Beecham acknowledged that unlike his father he had ‘no financial ability’. Though he often waived his fee, it was not enough to off-set the thousands of pounds (millions by today’s value) he spent both on projects which made poor return – including his Herculean efforts for English music in the first decades of the 20th century – and on several extra-marital affairs. Beecham’s disregard for inconvenient details such as the need to pay overtime for extra rehearsals, or to fulfill all rather than just some contracted performances, meant that many organisations were wary of him as a permanent liability.
Was Thomas Beecham liked?
In addition, his success as a conductor coupled with his minimal sense of diplomacy made him many enemies. Several of his peers, such as Henry Wood and Adrian Boult, found his affected nonchalance, lack of responsibility and casual poaching of their players hard to bear.
Beecham caused further resentment – even among players of the LPO (which ultimately spurred him to form the RPO) – by spending most of World War Two in America, enjoying the adulation of critics and audiences there. In New York, the laudatory reviews Beecham received from Olin Downes and Virgil Thomson galled John Barbirolli, the then chief conductor of the New York Philharmonic, and provoked Toscanini into writing a letter of protest to Downes, branding Beecham as ‘that Nazi-sympathizer man’ alluding to his controversial pre-war tour of Germany with the LPO (though Beecham rescued conductor Wilhelm Furtwängler’s Jewish assistant, Berta Geissmar, by appointing her as his own).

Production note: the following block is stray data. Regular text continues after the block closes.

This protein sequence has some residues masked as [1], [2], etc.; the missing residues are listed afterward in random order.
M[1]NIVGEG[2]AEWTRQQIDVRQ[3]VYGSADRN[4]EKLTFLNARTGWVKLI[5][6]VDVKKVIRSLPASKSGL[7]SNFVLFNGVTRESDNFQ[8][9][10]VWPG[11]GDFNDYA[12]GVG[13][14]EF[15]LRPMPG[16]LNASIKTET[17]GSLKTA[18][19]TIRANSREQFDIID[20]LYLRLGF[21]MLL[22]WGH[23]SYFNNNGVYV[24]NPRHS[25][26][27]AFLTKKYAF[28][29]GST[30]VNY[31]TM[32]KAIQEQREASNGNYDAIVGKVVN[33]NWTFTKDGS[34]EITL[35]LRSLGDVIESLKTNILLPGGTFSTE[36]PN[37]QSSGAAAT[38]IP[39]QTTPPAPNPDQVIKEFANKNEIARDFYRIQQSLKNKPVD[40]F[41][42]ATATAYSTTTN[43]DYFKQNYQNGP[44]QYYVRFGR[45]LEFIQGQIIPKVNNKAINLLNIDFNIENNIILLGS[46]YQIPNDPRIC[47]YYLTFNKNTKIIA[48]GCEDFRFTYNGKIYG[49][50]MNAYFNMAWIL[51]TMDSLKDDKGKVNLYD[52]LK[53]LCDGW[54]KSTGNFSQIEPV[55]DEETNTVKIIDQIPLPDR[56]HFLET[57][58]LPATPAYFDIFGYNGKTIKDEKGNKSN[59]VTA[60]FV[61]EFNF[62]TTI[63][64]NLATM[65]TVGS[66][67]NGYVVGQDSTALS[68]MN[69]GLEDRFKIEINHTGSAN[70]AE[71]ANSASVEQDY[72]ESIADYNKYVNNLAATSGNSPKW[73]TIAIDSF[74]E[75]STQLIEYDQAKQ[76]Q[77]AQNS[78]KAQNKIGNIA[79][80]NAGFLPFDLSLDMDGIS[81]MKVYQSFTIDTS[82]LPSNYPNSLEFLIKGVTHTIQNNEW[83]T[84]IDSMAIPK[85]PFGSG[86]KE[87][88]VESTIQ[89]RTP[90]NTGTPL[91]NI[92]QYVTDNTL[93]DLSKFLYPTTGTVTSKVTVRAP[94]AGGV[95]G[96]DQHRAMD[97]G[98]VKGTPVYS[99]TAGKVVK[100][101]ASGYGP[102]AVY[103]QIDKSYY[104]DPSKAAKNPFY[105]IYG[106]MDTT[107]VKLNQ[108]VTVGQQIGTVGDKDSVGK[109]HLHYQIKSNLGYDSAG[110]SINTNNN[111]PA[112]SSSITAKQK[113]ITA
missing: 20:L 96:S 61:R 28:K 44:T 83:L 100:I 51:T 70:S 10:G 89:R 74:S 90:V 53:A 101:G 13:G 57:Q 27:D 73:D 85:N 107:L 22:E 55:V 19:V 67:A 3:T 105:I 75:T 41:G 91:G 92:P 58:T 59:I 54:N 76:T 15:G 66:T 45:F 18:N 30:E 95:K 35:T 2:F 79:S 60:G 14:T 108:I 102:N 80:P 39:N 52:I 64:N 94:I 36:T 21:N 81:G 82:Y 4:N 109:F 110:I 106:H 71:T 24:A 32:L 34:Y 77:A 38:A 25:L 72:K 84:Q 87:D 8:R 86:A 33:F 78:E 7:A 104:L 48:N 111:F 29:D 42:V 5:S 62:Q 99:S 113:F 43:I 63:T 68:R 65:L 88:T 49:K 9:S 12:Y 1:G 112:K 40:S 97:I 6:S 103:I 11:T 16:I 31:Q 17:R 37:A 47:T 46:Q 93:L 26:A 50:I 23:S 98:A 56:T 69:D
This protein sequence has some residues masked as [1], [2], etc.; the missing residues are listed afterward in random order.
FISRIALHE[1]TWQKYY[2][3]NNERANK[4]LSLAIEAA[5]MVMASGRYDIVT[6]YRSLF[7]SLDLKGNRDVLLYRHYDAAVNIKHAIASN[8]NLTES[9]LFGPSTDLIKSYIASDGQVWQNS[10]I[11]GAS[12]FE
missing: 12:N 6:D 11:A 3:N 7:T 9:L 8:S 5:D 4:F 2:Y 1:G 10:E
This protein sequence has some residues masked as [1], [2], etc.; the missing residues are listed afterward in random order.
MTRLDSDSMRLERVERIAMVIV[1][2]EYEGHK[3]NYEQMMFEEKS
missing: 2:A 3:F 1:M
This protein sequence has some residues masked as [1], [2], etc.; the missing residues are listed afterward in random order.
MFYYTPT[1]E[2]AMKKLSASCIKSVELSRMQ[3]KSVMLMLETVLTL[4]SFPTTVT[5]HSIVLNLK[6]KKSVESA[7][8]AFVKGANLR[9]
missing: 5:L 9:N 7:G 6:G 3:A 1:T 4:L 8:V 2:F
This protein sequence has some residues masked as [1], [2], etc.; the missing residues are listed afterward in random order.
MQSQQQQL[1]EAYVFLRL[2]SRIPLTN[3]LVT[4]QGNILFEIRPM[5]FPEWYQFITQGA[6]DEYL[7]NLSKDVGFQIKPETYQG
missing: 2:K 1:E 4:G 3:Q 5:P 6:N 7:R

Nor did Beecham help his cause by playing the old reactionary, telling a journalist in the 1940s: ‘My boy, creative music is dead. I have an orchestra. I have an opera house. I can find nothing new that is worth listening to. It is over!’ Yet his legacy appears to have been not only unavoidable, but also nourishing.